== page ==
What is an LNB?
LNB is actually an abbreviation for “Low Noise Block” and it is the little box that sits on the arm pointing to the middle of the satellite dish.
The LNB has the signal from the dish reflected on to it
A standard system might have what is called either AN LNB or a Single LNB, this means basically there is only one connector on the LNB and one signal line down from it.
However you might want to be able to watch Television on two different TVs in your Motorhome / Caravan and this is where it gets complicated. You can get a splitter which will act like a T-Piece and divert one signal cable into two different directions to two televisions for instance, however this won’t work as intended if you want two entirely indepedent televisions capable of watching different channels on each at the same time.
Why does this happen?
Satellite receivers send voltage and signals to the LNB to get the LNB to change frequency and ‘polarisation’ as some TV channels are Vertical and some are Horizontal. If you had two receivers both trying to switch the same single LNB only one box would get the channels and the other would get no signal. So although you can split it in this fashion the restriction is that both TVs would really need to be watching the same channel.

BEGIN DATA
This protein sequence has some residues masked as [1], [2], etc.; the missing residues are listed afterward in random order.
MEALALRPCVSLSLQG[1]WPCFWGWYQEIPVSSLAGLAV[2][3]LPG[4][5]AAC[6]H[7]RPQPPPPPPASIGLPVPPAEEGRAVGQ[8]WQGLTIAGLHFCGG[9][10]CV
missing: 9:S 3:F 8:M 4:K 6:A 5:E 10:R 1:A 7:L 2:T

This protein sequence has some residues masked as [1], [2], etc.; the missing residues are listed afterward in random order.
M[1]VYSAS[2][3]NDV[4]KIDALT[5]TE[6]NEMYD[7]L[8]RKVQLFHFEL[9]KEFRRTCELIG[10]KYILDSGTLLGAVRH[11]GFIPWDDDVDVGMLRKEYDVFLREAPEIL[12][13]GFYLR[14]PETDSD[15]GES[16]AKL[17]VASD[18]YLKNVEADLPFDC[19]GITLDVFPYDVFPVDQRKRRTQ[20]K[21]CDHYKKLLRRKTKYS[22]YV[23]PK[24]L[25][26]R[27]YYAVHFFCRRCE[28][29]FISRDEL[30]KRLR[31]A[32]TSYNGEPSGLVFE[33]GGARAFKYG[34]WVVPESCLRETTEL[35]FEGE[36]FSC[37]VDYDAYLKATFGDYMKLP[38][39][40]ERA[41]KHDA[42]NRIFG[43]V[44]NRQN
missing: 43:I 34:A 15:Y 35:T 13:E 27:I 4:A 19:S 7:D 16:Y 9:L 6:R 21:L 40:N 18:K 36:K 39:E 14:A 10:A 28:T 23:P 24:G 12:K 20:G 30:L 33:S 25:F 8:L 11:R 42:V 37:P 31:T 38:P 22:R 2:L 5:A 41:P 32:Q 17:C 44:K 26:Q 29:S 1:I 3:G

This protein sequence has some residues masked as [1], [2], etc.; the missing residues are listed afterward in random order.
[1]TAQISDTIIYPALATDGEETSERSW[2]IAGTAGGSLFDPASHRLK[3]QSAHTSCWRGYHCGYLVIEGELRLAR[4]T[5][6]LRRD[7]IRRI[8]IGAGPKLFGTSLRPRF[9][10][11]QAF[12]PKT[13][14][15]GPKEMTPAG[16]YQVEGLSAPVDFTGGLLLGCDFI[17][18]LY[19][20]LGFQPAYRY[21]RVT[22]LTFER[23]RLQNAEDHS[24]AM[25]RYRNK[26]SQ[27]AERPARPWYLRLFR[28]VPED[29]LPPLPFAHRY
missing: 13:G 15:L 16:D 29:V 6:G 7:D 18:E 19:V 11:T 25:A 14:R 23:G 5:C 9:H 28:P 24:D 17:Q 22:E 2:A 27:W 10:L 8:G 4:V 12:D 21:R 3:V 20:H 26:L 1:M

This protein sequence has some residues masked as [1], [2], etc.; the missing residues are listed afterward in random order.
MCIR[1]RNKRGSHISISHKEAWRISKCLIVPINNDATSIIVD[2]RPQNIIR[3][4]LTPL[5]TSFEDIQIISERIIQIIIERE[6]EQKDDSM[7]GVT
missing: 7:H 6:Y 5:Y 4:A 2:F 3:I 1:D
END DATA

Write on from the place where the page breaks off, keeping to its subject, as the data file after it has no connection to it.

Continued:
If the system has a TWIN LNB i.e. two individual and separate cable connections coming out of the LNB then each individual cable can be diverted to its own dedicated TV and give 100% independent channel watching on each TV.
Alternatively some satellite receivers have twin tuners integrated in to allow you to record one channel whilst watching another, to get this type of functionality twin lnb satellite system configurations are required.